The Role and Value of Knowledge: Agglomeration Economies
Productivity gains due to clustering, proximity and scale • Local Tacit Knowledge Spillovers • Non-Traded Local Specialist Inputs • Local Skilled Labour Pool

The Role and Value of Knowledge: Agglomeration Economies

• Localization economies (specialization) • Urbanization economies (diversity) • Internalization economies (firm-specific)

The Role and Value of Knowledge: Agglomeration Economies
• Importance of agglomeration appears to have increased globally since early 1990s • More than half the world now live in cities • In advanced economies cities are increasingly associated with knowledge activities • Premium for Face-To-Face Contact

The Role and Value of Knowledge: Agglomeration Economies
• Cities have higher productivity • Cities generate more knowledge outcomes (patents, innovations, copyrights, licenses) • Cities have higher human capital – both stocks and inflows • Cities and ‘creativity’

Regions and Globalization
• The links between globalization, knowledge and regions can be considered on two levels • Changing role of sub-national regions • Changing role of super-regions • Multinationals locate control functions in global knowledge centres - cities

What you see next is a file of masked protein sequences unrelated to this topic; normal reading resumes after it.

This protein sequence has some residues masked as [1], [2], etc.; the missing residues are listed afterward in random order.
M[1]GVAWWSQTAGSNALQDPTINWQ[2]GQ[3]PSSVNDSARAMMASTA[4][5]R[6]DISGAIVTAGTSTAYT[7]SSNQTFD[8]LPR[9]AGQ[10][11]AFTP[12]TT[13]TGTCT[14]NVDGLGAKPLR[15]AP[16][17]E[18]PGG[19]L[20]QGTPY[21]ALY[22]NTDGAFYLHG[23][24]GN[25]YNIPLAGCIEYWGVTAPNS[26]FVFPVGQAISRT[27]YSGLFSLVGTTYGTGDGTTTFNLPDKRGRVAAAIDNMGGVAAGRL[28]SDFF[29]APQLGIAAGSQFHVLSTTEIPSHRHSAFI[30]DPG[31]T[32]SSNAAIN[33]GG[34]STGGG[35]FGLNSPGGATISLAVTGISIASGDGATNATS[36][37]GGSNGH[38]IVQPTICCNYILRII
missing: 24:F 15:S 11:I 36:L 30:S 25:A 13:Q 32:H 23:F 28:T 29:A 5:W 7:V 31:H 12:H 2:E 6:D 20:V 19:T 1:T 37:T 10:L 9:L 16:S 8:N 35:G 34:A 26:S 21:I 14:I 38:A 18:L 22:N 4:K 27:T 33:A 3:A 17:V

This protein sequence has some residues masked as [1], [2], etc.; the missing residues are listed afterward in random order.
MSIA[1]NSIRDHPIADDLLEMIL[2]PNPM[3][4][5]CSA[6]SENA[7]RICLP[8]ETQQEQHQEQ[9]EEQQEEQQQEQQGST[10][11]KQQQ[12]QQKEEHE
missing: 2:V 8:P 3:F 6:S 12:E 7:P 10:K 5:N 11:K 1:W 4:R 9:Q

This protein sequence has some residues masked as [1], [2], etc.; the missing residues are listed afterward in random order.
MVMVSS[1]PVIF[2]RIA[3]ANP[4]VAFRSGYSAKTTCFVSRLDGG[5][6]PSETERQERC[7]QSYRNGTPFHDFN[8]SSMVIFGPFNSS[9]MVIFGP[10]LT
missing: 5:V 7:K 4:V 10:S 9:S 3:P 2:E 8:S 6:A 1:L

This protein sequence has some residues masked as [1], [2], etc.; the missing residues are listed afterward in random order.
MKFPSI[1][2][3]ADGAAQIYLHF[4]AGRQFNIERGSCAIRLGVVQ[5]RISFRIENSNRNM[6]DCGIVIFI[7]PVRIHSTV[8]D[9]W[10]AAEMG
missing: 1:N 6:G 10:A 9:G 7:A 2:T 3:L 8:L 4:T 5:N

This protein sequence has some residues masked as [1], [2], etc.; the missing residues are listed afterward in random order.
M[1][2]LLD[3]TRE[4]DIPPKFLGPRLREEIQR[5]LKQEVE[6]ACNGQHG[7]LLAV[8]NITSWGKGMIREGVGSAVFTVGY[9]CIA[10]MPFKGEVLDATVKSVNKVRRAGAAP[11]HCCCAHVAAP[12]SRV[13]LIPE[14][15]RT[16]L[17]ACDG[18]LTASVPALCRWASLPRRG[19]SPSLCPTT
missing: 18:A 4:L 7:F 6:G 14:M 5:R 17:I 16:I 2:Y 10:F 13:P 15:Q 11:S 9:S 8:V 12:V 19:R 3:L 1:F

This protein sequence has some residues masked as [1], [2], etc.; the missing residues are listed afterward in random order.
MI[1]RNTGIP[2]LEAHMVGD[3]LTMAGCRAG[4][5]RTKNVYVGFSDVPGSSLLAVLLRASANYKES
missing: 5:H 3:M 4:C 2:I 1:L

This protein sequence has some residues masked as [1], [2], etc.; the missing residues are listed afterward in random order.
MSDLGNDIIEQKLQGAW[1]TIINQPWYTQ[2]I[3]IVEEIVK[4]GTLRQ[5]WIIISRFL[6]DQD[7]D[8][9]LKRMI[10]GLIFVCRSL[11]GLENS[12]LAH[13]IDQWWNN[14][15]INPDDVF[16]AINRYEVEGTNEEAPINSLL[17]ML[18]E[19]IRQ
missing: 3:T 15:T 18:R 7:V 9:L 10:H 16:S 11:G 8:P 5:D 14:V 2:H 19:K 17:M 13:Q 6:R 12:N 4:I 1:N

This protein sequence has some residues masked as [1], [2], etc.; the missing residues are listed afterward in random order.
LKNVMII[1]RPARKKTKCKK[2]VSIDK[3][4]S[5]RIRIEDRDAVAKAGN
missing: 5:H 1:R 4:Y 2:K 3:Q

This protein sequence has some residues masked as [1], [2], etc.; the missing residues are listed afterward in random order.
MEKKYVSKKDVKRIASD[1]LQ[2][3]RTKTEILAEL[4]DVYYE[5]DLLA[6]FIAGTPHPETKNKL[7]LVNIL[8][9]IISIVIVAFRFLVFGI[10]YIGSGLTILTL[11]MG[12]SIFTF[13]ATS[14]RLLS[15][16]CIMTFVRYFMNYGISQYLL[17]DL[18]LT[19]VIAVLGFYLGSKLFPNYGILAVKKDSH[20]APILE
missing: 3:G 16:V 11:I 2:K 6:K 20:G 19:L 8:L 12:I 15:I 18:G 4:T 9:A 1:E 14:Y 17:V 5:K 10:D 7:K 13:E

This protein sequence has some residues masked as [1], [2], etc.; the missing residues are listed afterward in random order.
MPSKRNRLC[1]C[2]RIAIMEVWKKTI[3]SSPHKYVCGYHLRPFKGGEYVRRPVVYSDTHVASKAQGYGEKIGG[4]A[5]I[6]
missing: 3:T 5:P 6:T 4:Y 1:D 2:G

Global Economy US 48 Trillion

London US $ 400bn

UK Economy US $ 2.4 trillion

Fig 1 The UK Interregional System

Global Economy  US 48 Trillion

New York  US $ 900bn

US Economy  US $13.1trillion

Fig 2. Directions of Economic Linkages: New York and USA

Global Economy  US 48 Trillion

Sydney  US $ 170bn

Australasian Economy  US 885bn

Fig 3. Directions of Economic Linkages: Sydney and Australasia

Regions and Globalization
• Core city growth is associated with a contraction of the periphery • Increased interregional and international migration • 25-40 year old ‘knowledge’ workers are most migratory • Increasing spatial ‘reach’ of core cities

Regions and Globalization
• The rise of global cities in super-regions • Global cities as knowledge hubs in global networks of transportation and communication • Global cities dominate human capital • Global city-regions at both the subnational and trans-national levels







NZ South, East, and South East Asia

Fig 4 Asia-Pacific Financial Flows and Control circa 1985

LDN (1)

HK (3)

NY (2)

SYD (7)

SGP (4)

TKO (9)

MLB (18)

SHG (24)

BJG (36)

MMB (39)

SOL (43)

South, East and South East Asia and Australasia

Fig 5 Asian Financial Flows and Control 2008

Super-Regions and Globalization
• Geographic proximity is becoming ever more important for multinational investment • The geographical patterns of DTTs and BITs is becoming more spatially concentrated, as are multinational investment patterns – ‘regional’ multinationals • Global regionalization











South, East and South East Asia and Rest of Australasia

Fig 6 Asian Technology Flows and Control 2008







South, East and South East Asia, and Australasia

Fig 7 Future Financial and Technology Flows?

Policy Issues
• Global Connectivity between regions is critical • Transfer of goods, people and knowledge • Transportation and communications infrastructure is essential • Flexible land use policies to facilitate urban expansion • Air transportation facilities are the most important infrastructure assets